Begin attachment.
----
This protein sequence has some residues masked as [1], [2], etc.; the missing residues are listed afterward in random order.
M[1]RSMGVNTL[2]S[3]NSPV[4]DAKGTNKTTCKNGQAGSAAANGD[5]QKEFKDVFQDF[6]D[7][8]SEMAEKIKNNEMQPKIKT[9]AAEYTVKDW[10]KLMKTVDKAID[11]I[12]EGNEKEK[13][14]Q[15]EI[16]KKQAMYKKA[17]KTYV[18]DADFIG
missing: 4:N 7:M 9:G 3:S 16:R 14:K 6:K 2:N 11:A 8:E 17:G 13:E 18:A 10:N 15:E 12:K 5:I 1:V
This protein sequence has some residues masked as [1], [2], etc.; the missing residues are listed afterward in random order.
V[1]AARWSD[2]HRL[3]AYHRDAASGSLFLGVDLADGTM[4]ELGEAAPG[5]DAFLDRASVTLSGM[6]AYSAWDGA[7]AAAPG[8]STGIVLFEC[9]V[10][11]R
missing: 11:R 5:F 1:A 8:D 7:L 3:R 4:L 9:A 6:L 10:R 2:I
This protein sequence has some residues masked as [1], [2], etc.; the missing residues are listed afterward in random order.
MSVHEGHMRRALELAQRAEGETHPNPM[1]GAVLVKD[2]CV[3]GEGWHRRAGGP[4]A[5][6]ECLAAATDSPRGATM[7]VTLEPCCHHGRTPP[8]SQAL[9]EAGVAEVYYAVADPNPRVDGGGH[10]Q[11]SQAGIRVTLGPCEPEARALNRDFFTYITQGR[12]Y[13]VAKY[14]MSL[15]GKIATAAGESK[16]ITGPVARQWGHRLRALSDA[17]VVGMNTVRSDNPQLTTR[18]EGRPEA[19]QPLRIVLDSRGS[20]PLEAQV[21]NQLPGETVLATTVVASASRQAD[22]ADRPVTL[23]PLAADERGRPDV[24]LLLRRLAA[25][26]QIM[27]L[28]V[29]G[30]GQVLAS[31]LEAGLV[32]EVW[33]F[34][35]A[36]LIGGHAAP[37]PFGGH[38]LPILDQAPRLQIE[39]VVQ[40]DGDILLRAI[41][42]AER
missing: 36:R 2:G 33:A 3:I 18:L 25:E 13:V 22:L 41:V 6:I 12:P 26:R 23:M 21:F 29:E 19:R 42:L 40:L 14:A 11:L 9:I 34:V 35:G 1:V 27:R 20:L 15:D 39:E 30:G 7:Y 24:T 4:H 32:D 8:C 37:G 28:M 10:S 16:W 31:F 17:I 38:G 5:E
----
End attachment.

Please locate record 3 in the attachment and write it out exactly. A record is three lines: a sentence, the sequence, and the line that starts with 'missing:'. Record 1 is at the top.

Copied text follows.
This protein sequence has some residues masked as [1], [2], etc.; the missing residues are listed afterward in random order.
MSVHEGHMRRALELAQRAEGETHPNPM[1]GAVLVKD[2]CV[3]GEGWHRRAGGP[4]A[5][6]ECLAAATDSPRGATM[7]VTLEPCCHHGRTPP[8]SQAL[9]EAGVAEVYYAVADPNPRVDGGGH[10]Q[11]SQAGIRVTLGPCEPEARALNRDFFTYITQGR[12]Y[13]VAKY[14]MSL[15]GKIATAAGESK[16]ITGPVARQWGHRLRALSDA[17]VVGMNTVRSDNPQLTTR[18]EGRPEA[19]QPLRIVLDSRGS[20]PLEAQV[21]NQLPGETVLATTVVASASRQAD[22]ADRPVTL[23]PLAADERGRPDV[24]LLLRRLAA[25][26]QIM[27]L[28]V[29]G[30]GQVLAS[31]LEAGLV[32]EVW[33]F[34][35]A[36]LIGGHAAP[37]PFGGH[38]LPILDQAPRLQIE[39]VVQ[40]DGDILLRAI[41][42]AER
missing: 36:R 2:G 33:A 3:I 18:L 25:E 13:V 22:L 41:V 6:I 12:P 26:R 23:M 21:F 29:E 19:R 42:L 40:L 14:A 11:L 9:I 34:V 35:G 1:V 27:R 20:L 15:D 39:E 30:G 7:Y 24:T 4:H 32:D 8:C 37:G 28:M 10:S 16:W 31:F 17:I 38:G 5:E